The stress felt around the world is palpable. What do you get the Jasmine Minks fan who has everything? (Alright, I guess there are more important things going on right now, such as where families will watch 'It's the Great Pumpkin, Charlie Brown' this weekend now that Apple TV has pilfered all of the Peanuts holiday specials. This move has me rethinking capitalism.) Good news, indie-pop shoppers. A brand-new label called Precious Records (Their tag "let's make this precious" is a nice touch.) is releasing the band's complete session, recorded on Feb. 4, 1986 for John Peel's program and broadcast 13 days later. The tracklist is as follows. The studio versions of all four of these songs appear on their self-titled album via Creation Records from 1985.

1. The Ballad Of Johnny Eye
2. Cry For A Man
3. You Can Take My Freedom
4. I Don't Know

There is no official release date as of yet, but it should be out by the holidays and on double 7" vinyl with gatefold sleeve to boot. In the meantime, if you haven't already, do yourself a favor and pick up the "Step by Step" b/w "Gravity" single that came out last year. It made my top 10.

Friday, October 23, 2020

From Duncan's Parcel of Pop (Part 5)

Let's listen to another gem from my pal in New Zealand. This one places a huge spotlight on one of my favorite indie-pop labels out there. Once again, Duncan and I are simpatico. The floor is yours, Duncan...

Other than this 'Calling At Duke Street' budget compilation, I only managed to pick up two other A Turntable Friend releases during its original incarnation in the 1990s: 7" EPs by The Claim and Hope (both total classics!). So it wasn't until I got hold of a copy of the ATF 'The Test of Time' retrospective compilation last year that I realised what other wonderful objects of indie-pop desire I'd missed out on. How I now wish I'd had the good sense to have bought copies of the Bomb Pops' "Girl Daredevil" 7" (a current favourite of mine) in its delicious light blue sleeve and clear vinyl. Or the excellent Sugar Plant "Orange Filter" 7". Or something by the Love Parade, maybe...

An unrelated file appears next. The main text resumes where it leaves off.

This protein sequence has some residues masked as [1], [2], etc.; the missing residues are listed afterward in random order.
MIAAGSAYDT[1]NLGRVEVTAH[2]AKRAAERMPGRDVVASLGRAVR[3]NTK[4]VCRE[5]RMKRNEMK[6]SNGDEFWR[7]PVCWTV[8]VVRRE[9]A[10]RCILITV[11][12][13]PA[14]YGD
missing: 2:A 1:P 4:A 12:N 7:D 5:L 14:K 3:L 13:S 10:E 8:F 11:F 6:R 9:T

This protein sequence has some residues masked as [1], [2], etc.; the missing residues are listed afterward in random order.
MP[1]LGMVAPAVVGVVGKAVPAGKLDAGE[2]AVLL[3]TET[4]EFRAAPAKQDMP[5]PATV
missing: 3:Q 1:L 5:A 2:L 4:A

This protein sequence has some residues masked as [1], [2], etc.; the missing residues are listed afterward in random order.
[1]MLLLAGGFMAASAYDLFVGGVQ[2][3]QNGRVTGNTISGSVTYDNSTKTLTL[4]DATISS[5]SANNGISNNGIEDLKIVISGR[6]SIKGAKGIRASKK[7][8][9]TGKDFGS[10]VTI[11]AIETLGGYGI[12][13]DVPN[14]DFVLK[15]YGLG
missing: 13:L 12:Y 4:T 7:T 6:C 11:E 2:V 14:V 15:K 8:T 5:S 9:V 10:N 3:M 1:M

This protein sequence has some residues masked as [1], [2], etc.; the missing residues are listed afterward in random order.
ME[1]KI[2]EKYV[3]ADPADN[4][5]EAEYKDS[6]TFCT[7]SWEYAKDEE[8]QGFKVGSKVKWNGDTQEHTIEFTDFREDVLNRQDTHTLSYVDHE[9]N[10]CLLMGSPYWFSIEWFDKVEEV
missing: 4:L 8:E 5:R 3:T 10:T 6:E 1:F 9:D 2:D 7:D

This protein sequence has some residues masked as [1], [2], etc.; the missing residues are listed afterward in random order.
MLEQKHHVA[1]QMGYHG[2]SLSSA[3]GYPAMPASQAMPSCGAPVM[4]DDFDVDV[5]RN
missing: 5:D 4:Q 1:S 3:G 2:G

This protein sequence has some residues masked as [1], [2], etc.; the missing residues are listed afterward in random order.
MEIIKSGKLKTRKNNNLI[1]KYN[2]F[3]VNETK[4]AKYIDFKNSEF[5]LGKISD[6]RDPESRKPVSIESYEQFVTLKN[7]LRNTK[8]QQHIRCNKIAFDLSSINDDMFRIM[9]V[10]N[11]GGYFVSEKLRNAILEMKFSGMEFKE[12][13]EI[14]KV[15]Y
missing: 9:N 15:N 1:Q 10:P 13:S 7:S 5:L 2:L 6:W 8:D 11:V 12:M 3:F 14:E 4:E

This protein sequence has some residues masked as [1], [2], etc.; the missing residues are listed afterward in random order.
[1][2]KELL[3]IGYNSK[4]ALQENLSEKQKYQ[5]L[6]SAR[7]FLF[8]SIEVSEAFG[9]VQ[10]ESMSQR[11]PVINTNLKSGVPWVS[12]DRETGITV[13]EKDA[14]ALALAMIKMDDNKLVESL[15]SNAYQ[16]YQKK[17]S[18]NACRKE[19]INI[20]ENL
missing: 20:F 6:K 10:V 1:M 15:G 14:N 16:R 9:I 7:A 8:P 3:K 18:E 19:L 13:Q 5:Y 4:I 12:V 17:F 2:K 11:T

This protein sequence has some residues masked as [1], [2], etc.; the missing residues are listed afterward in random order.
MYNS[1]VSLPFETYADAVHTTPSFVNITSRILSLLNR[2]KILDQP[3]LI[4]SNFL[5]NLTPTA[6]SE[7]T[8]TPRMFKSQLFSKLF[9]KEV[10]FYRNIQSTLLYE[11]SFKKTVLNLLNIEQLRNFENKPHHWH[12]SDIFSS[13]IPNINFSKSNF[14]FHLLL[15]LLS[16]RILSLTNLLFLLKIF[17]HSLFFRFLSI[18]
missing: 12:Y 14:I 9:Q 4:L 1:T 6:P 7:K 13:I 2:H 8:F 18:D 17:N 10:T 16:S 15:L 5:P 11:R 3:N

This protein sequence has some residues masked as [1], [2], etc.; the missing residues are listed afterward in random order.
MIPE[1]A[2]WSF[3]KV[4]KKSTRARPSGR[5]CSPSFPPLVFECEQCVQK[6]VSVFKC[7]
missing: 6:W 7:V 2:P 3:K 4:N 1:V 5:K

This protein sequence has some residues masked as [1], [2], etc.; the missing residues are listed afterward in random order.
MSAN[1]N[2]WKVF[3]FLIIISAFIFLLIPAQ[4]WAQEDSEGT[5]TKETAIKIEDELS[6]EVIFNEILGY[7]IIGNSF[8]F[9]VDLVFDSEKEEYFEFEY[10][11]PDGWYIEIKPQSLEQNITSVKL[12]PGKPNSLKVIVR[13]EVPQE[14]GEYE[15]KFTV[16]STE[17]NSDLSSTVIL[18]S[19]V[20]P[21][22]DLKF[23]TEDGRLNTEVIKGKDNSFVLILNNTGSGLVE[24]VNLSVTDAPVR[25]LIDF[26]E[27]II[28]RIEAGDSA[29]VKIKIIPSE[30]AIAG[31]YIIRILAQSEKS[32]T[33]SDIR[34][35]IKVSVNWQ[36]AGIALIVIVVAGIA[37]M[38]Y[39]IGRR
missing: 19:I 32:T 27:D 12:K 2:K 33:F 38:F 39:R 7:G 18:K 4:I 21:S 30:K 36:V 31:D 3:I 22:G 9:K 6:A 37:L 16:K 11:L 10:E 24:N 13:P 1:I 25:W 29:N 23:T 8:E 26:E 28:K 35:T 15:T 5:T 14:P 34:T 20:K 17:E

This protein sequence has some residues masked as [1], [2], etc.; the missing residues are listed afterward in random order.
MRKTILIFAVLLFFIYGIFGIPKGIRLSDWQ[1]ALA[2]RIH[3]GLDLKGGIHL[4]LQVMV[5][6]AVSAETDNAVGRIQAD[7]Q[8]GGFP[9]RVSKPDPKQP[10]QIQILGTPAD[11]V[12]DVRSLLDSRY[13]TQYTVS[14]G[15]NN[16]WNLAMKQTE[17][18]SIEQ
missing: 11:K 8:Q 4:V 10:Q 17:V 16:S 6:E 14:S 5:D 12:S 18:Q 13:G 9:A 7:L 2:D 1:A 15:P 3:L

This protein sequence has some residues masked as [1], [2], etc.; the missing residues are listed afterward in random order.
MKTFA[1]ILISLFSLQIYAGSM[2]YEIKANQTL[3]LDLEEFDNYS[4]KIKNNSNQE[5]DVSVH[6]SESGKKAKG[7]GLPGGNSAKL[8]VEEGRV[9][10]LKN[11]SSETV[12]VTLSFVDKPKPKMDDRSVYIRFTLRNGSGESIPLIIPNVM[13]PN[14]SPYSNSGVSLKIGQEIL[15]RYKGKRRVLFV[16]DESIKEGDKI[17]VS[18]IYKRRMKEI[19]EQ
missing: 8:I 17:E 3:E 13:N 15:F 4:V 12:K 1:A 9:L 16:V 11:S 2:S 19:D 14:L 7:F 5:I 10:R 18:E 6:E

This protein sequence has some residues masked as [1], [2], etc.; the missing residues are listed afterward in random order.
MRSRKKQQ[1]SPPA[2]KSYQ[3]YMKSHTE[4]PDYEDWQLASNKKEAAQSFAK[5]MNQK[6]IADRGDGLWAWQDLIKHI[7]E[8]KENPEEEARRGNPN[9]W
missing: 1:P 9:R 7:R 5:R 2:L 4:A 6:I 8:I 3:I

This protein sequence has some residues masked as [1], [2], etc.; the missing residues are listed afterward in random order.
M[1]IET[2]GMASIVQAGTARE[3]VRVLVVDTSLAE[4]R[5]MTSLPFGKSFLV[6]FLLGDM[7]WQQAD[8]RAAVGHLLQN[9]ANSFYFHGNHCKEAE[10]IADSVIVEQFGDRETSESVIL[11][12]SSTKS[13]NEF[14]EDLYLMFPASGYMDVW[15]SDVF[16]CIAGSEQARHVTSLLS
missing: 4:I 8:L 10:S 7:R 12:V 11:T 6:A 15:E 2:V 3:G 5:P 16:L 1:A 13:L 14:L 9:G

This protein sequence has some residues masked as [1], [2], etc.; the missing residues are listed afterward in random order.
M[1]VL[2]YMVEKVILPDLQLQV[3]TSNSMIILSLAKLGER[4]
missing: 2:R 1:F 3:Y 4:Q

The main reason I bought the 'Duke Street' LP was for the Hellfire Sermons' track "Bill & Sarah", which I knew well from their live set. It appears that ATF had planned to put out a Hellfire Sermons EP at the time, which would have been amazing. But it was a track by the group Tea ("Two Weeks") that impressed me the most. I really can't recommend this track highly enough, and fortunately a remixed version is included on 'Test of Time'.

One of the things that really struck me about the ATF label was the clear love and passion for the vinyl format. Great attention was paid to the packaging, and lots of extras and freebies were included. The 'Duke Street' LP even came with a bonus 7". So it's fantastic that ATF has been resurrected and is continuing to put out some of the best vinyl around. They seem to be in friendly competition Optic Nerve to produce the most mouth-watering records imaginable. Long may it continue.

Hear! Hear! I'm pleased Duncan mentioned 'The Test of Time' because this is the best example of how to put together a label retrospective as can be imagined. The 2017 release (and my favorite reissue of that year) is still available. With recent releases and reissues by the likes of Wolfhounds, the Claim, Candy Opera, Tea, Easy and the Jasmine Minks, I don't know about you, but I have been so thankful Ulrich decided to revive A Turntable Friend a few yeara ago. Shop now.

Now on to a few songs from 1993 compilation 'Calling at Duke Street.' Tough choices, let me tell you. First up is the Orchids. "Avignon" would turn up on their 1994 album 'Striving for the Lazy Perfection' (SARAH 617) in '94, and this was a lovely preview of one of the band's best albums. Next up is Stewart from Boyracer joined by Matthew and Mary from Even As We Speak. This was recorded on a 4-track in Stewart's bedroom at 3AM on Feb. 21, 1993. They turned it down and kept it simple with acoustic guitar and banjo, but it's the vocals that make this a must listen. These last two songs are the ones Duncan gushed about... and rightly so. Duncan threw in a promo photo of Hellfire Sermons to boot. I have to say, having listened to this collecton several times in recent weeks, this song from Tea takes the prize. So pleased it was included on the bonus 7". Enjoy, pop fans!

The Orchids - Avignon
Boyracer With Even As We Speak - Friend
Hellfire Sermons - Bill & Sarah
Tea - Two Weeks